So Harold can cook. Granted, he was doing this before his stint on reality T.V., but at least that prize money went to very good use. Perilla (named after the pungent herb) is a lovely little nook of a restaurant on a somewhat difficult-to-find stretch of Jones Street (NOT Great Jones) between (long and curiously bending) Bleecker and West 4th (that intersects, later, with W. 12th-NOT Little W. 12th- just to add to the confusion). But once inside, everything starts to make sense.
It's a dark, woodsy space with a long bar and the dining room in the back. Nice bar scene, too, with imaginative cocktails featuring seasonal herbs and novel liquors and a handsome crowd.
The menu flaunts the farmer's market's best, so I started off with an interesting salad of roasted brown beech mushrooms and strawberries, greened up with pea tendrils and favas punched with black vinegar and chunks of pecorino. It didn't wholly pull together, but it was a nice experiment with some unusual pairings. It also paled in comparison to a fantastic stewy dish of pork belly and sugar snaps in a wonderfully sassy sauce, salty and rich but brightened with perilla itself. It's a rustic yet playful dish, sort of fresh take on pork and beans, modernized with a lemony foam and the uncommon herb. Asparagus
with a poached egg is classic French, but Dieterle chars and chills the spears, and balances a whole, deep fried, hard-boiled egg atop. When sliced open, it releases a startling bright, thickened yolk over the vegetables, seasoned with lemon and black pepper, and sprinkled with grated parmesan.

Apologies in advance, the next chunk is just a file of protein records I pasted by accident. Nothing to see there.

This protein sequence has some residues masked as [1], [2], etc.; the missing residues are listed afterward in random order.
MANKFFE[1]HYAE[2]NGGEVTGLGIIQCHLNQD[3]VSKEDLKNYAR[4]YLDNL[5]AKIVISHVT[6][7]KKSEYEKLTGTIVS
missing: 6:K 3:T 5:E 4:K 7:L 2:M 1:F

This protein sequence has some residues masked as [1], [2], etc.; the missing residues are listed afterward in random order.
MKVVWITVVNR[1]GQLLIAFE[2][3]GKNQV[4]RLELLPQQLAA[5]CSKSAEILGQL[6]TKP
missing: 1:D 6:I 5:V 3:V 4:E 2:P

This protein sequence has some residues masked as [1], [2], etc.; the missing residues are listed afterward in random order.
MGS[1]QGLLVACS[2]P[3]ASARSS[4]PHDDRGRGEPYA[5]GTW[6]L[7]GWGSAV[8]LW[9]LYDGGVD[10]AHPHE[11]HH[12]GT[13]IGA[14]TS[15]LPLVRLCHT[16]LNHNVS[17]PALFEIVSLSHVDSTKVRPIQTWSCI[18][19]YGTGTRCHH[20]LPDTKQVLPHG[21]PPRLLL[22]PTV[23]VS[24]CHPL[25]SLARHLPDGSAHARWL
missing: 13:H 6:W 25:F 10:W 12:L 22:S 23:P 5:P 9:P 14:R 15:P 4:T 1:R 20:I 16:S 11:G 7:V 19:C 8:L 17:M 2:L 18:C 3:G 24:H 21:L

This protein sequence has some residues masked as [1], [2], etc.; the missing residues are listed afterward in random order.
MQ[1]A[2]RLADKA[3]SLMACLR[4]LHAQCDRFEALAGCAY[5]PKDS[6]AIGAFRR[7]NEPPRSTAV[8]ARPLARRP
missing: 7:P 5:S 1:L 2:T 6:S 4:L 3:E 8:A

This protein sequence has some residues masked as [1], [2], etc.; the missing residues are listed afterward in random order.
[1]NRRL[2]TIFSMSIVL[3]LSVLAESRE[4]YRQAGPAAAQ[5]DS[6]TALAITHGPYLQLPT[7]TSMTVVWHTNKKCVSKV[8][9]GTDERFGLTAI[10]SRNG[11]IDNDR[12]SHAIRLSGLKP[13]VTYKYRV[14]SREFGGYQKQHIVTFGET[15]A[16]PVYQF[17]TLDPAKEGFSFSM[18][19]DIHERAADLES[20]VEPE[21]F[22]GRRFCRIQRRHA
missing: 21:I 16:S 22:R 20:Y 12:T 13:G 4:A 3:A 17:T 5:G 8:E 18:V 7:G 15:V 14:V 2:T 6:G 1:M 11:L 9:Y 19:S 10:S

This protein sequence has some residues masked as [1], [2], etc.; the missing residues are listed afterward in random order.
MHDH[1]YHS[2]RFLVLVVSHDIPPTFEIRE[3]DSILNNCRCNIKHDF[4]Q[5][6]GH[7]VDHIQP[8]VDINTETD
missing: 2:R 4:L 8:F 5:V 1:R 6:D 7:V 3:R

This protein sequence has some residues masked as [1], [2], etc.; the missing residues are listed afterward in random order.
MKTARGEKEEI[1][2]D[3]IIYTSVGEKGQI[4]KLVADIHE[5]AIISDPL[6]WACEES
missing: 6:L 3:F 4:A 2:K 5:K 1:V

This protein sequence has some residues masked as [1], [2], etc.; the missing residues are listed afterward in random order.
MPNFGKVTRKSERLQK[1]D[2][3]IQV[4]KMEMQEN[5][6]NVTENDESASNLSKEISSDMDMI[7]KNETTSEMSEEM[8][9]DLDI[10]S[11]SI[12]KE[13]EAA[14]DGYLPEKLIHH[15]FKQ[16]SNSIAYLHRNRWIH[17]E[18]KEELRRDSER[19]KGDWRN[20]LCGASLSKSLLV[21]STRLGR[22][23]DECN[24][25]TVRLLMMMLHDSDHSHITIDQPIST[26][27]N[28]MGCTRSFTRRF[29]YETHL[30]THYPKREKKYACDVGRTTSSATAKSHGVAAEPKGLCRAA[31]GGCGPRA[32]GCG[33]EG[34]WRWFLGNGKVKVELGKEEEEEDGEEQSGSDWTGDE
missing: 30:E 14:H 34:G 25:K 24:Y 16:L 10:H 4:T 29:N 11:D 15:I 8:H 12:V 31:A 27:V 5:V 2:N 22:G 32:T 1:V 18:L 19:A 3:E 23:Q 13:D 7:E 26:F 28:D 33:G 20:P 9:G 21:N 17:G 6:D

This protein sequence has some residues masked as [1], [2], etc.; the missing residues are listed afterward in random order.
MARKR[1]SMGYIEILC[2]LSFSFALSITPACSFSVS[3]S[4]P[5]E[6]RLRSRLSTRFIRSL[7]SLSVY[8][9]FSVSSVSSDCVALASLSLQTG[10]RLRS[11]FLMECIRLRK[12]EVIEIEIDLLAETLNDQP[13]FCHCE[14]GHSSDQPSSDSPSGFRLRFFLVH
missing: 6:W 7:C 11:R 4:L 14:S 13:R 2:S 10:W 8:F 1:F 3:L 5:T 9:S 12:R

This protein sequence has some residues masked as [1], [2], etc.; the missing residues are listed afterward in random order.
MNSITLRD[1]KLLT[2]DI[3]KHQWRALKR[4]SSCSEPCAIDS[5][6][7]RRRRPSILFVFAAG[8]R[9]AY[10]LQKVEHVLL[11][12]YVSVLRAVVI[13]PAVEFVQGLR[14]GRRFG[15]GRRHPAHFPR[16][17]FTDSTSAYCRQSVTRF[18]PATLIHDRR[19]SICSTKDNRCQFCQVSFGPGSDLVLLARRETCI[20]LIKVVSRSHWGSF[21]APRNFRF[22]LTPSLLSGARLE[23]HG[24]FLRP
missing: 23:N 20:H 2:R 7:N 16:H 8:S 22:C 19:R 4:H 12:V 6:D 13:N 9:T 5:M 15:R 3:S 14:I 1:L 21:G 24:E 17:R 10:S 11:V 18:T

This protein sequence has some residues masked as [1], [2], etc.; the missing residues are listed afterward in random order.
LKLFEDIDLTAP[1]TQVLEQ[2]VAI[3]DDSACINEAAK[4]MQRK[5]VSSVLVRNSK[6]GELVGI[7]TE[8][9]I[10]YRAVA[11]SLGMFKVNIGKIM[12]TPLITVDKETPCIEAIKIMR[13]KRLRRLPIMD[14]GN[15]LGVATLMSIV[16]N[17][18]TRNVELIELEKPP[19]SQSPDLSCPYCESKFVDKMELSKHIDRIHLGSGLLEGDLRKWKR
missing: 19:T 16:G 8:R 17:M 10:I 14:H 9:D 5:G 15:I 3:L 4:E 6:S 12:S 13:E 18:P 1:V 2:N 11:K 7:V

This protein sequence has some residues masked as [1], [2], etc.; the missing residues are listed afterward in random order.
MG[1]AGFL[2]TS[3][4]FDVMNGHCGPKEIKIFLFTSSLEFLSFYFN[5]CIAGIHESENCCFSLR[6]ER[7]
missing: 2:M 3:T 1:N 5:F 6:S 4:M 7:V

Hearty flavors are coaxed out of every ingredient. And spicy duck meatballs would be kicky enough on their own, but a smattering of mild cavatelli pasta, earthy water spinach and mint leaves
balance the dish, again crowned with an egg: this time quail, and soft boiled so that the runny yolk just enriches the spicy gravy. Tending somewhat lighter is the sauteed golden snapper- the golden applying both to the name of the fish and the crisped sear of the filet. It sits upon a bed of nutty, earthy quinoa with shards of slippery wood ear
mushrooms. Tangy roasted grape tomatoes and a sweet and sour eggplant sauce provide a perfect counter to the simply cooked fish and grain.
Desserts keep pace with the savories, and it was tough to choose between such gorgeous options as strawberry pavlova or lemon pudding cake, but the roasted Georgia peach sundae left no room for disappointment. Served in a generous glass coupe, ripe peaches, roasted warm and juicy are just tart enough to benefit from a luxurious butterscotch caramel, and cooled by an ample scoop of brown sugar ice cream. Crunchy pralined pecans (could Georgia peaches be without?) and nutty discs of pecan shortbread propped up by the fruit soften into the ice cream as it melts. Coffee was probably the only really weak point (might I recommend Stumptown, or Intelligentsia?).
If only all reality show winners could reach such heights.